by Elliot Folan
For the last 3 years, I’ve sat on the UEA Student Union Council. Council has the power to set SU policy, call referendums, mandate Officers to take political stances and actions, rewrite the SU budget and elect members of various committees. In the last year, however, it has become clear that its ability to exercise these powers – and to represent the 14,000 students that make up UEA’s student population – has been hamstrung by various issues. A handful of councillors have blamed the rules of Council, but I strongly disagree: there are only a few rules that every councillor should know, and those can fit on one side of an A4 piece of paper. The rest are all rules that the Chair and Deputy Chair should know in intense detail, and interpret and explain for the rest of the meeting.
However, a political institution shouldn’t be dependent upon a single personality sitting in the Chair. It should be able to run smoothly and easily and be able to fix any issues that arise along the way. Currently, Council does not enable this, and as an institution it tends to produce bored councillors and frustrated attendees. We do need to change things, and in this article I’d like to give 5 simple ways that we can do that.
a political institution shouldn’t be dependent upon a single personality sitting in the Chair.
- Re-jig the agenda
A frequent complaint of councillors is that we take far too long to get to the reason people attend: the policy motions. Currently, we have approval of Societies; reports from Officers; reports from Trustees; reports from other Reps; and then, finally, motions. Council is about accountability for Union Officers, but the fact is people attend in order to vote through things they care about. This should be the top priority of a meeting – as Chair of the LGBT+ Caucus, I always aimed to put the most important items at the top of the agenda, so that people could get straight down to business. Council should do this too.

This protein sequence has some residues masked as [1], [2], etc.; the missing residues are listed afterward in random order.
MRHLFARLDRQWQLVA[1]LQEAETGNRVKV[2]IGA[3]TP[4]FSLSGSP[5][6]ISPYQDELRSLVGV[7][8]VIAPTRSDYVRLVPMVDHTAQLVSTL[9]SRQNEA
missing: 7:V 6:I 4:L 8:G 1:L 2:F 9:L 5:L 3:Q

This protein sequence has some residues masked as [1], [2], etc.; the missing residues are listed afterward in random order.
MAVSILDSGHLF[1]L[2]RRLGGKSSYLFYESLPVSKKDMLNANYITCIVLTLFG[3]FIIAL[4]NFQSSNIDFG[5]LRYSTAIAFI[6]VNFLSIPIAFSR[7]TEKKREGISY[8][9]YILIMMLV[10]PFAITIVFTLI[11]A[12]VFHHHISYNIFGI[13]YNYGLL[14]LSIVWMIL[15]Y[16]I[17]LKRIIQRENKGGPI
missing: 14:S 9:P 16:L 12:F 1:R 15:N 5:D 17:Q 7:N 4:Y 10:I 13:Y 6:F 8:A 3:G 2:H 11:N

For this reason, the next Chair of Union Council should move policy motions to the top of the agenda, and put everything else after the first Access Break. The Chair should also push all visitors’ talks, Vice Chancellor speeches and visits from university officials to the very end of the meeting, after the issues of urgent concern to students have been discussed.
- Allow Councillors to properly hold the Chair to account.
As I know from my experience as Chair of the LGBT+ Caucus, a Chair holds an enormous amount of power, but it is very difficult to hold them to account for it. The only mechanism for removing a Chair is a “motion of no confidence”, a confrontational move that most people don’t want to use, in part because many people in the room will be friends with the Chair. That’s why the next Council should introduce an automatic vote, at the first Council of the Spring Term, on whether to renew the Chair’s term in office. This vote should be by a secret, paper ballot, with the Chair allowed to give a 2-minute speech on why they should stay in office (and anyone who wishes to argue the contrary would also have the right to do so).
- Increase support for the Chair.